With oil train derailments, and overwhelmed rail infrastructure in general, much in the news these days two lawmakers in Minnesota want to put a tax – dare I say a tariff? – on oil shipments through their state. With roughly 50% of all oil by rail shipments in America originating in the Bakken these days, and with a lot of those shipments going east, that’s a big deal for North Dakota.
ST. PAUL – Improved crude oil safety measures should be funded by charging 1 cent per 100 gallons on all crude transported in Minnesota, the state Legislature’s transportation finance chairmen said Wednesday.
“This particular oil is especially volatile and as we have seen through recent catastrophic accidents in North Dakota and Quebec, our communities and neighborhoods are at increased risk,” Rep. Frank Hornstein, D-Minneapolis, said in announcing the initiative on the edge of a St. Paul railyard along with Sen. Scott Dibble, D-Minneapolis.
“Danger is all around us,” added lawyer Paul Blackburn, who is helping draft a bill.
Groups supporting the proposal say 2,000 crude oil trains a year pass through Minnesota transporting oil from western North Dakota. Most of the rail traffic is from Fargo through the Twin Cities.
North Dakota and Minnesota have been down this road before. In 2011 Attorney General Wayne Stenehjem sued Minnesota over the Next Generation Energy Act, which put restrictions on coal-fired electricity imported into the state while creating exemptions for coal-fired electricity produced in the state. Stenehjem argued that the law violates the interstate commerce clause of the Constitution.
“Over the last four years, we in North Dakota have made every effort to convince Minnesota officials to rescind this Act,” said Stenehjem in November of 2011. “Earlier this year, the Minnesota Legislature, in a bipartisan move, voted to repeal the law, but the Governor of Minnesota vetoed the legislation. But for the veto of the law by their Governor, we would not have had to take this step.”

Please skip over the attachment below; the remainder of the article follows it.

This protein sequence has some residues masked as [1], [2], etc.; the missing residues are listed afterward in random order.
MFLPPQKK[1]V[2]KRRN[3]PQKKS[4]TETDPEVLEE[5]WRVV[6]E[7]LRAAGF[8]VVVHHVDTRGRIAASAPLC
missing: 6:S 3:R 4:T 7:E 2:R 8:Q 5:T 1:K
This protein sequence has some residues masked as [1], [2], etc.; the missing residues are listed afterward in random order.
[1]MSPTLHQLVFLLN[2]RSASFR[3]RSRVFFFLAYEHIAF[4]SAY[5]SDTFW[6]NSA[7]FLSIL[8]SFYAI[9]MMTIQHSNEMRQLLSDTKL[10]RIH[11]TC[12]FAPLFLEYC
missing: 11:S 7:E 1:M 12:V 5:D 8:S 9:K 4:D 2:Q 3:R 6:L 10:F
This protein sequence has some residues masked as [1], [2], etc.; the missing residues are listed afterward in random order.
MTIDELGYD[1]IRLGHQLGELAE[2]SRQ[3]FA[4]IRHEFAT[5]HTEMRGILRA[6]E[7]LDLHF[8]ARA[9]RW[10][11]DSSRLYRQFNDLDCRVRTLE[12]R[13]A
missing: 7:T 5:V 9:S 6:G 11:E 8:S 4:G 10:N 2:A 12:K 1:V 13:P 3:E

That issue was a big deal for North Dakota because Minnesota is a big customer for coal-fired electricity, and North Dakota has a lot of coal.
One has to believe that a similar law putting a tax on oil shipments from North Dakota would be similarly problematic. Especially since the original intent of the fantastically abused interstate commerce clause was to prevent states from exactly these sorts of limitations on interstate trade.
Update: A reader points out an AP article which indicates that the Minnesota lawmakers aren’t necessarily just targeting oil by rail shipments. The post has been changed to reflect this new information.
Against the backdrop of a large rail yard in St. Paul, Rep. Frank Hornstein and Sen. Scott Dibble outlined a bill they plan to introduce at the start of the upcoming legislative session that would impose a fee of about one-one hundredth of 1 cent per gallon of crude oil transported across Minnesota by rail or pipeline.